Lithium is an essential ingredient in lithium-ion batteries for hybrid and electric cars, as well as rechargeable power for laptops, phones and other devices. It is the lightest of all metals, making it well suited for use in everything from pacemakers to jets.

Lithium does not occur on its own in nature but is found combined with other minerals. At our Rincon Lithium Project in Argentina, we have the capability to extract and produce battery-grade lithium carbonate from raw brine. At our Jadar project, we discovered lithium in a new mineral in the Jadar Valley in Serbia, now known as jadarite.

Lithium is part of our portfolio of materials essential to a low-carbon future. Lithium is a key element needed for low-carbon technologies including the electrification of transport, large-scale batteries and energy storage. Double digit growth in lithium demand is forecast over the next decade.

Without lithium ion batteries you won’t have rapid mass adoption of electric vehicles or energy storage. And without the lithium, cobalt, nickel, graphite anode and manganese supply chains to feed these battery plants, you won’t have lithium ion batteries.”

- Simon Moores, Managing Director, Benchmark Mineral Intelligence

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Partnerships across the value chain

Partnerships and collaboration are essential to bringing lithium from mine to market. For example, we are investing in European-based battery technology and manufacturing company InoBat Auto to support the development of a battery ecosystem in Europe – spanning R&D, lithium mining, battery manufacturing and recycling.

InoBat has a battery research and development facility and pilot plant under development in Slovakia and is actively pursuing plans to build a number of gigafactories, including one in Serbia where our proposed Jadar lithium mine is located.

We support industry-wide initiatives aimed at building a competitive, sustainable and innovative value chain in Europe, such as the European Battery Alliance and the European Raw Materials Alliance. We are also members of the Global Battery Alliance, a public-private collaboration to help establish a sustainable battery value chain.

Powering everyday life

Lithium is a key component in the batteries that power your smart phone, electric vehicle and gaming controller.

Helping to store clean energy

Lithium is used in batteries to store the power generated from wind turbines and solar photovoltaic cells.

Cradle to cradle recycling

According to Canadian Mining, around 95% of the cobalt, lithium and graphite in batteries can be reused. We have formed a partnership with InoBat to accelerate the establishment of a “cradle to cradle” battery manufacturing and recycling value chain in Serbia.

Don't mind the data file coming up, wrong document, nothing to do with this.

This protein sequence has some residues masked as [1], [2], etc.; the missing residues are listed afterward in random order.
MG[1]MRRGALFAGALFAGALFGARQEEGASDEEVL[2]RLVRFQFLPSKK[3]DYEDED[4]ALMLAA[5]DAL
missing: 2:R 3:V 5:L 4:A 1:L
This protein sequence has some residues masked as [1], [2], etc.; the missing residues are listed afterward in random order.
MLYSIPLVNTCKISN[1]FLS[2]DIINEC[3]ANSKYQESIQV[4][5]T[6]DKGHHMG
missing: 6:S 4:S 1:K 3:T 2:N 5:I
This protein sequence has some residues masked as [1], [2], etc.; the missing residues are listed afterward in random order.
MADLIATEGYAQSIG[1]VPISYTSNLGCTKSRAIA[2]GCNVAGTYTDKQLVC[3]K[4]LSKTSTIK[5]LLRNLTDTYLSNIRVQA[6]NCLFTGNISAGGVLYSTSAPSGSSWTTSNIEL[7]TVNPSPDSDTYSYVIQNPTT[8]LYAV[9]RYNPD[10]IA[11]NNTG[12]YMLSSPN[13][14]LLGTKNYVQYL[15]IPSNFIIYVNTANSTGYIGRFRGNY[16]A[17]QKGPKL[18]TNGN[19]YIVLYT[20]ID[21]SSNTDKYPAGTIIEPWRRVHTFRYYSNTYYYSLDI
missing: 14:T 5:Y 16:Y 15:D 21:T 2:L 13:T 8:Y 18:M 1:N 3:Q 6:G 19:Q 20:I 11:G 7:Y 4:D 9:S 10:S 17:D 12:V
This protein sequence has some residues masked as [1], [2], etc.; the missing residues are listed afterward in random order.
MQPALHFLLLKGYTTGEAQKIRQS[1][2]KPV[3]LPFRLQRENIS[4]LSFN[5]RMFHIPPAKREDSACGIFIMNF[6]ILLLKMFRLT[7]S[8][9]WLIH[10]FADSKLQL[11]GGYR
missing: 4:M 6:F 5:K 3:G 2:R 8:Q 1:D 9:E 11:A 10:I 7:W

Brightening up our world

Used in ceramic glazes, lithium can improve viscosity, improve transparency, increase ceramic strength and even brighten up the colours of the glazes.

The new mineral, jadarite


A material for the future

A vital component for clean technologies such as electric vehicles and battery storage, lithium will play an essential role in the transition to a low carbon economy. Double digit growth in lithium demand is forecast over the next decade.

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Rincon is a large, undeveloped, lithium brine project located in the heart of the lithium triangle in the Salta Province of Argentina, an emerging hub for greenfield projects. A long-life, scalable resource capable of producing battery-grade lithium carbonate from raw brine, the project will help us deliver this vital resource to the global energy industry while meeting our commitment to decarbonise our operations by 2050.

We are advancing the 3,000 tonne per year battery-grade lithium carbonate plant starter plant, however the full definition of the project, changes to scope and higher inflation have led to an increase in the capital estimate to $335 million (from $140 million). The learnings and design improvements will be carried over to the full-scale project. First saleable production is now expected at the end of 2024 (previously in the first half of 2024). Studies are continuing on the full-scale plant, which will have benefits of economies of scale, with the capital intensity, based on current stage of studies, forecast to be in line with regional lithium industry benchmarks.

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The Jadar project in Serbia is one of the world’s largest greenfield lithium projects. The scale and high-grade nature of the Jadar deposit provides the potential for a mine to supply lithium into the electric vehicle value chain for decades.

The Board committed funding in July 2021, subject to receiving all relevant approvals, permits and licences. We are focused on consultation with all stakeholders to explore all options following the Government of Serbia's cancellation of the Spatial Plan in January 2022.

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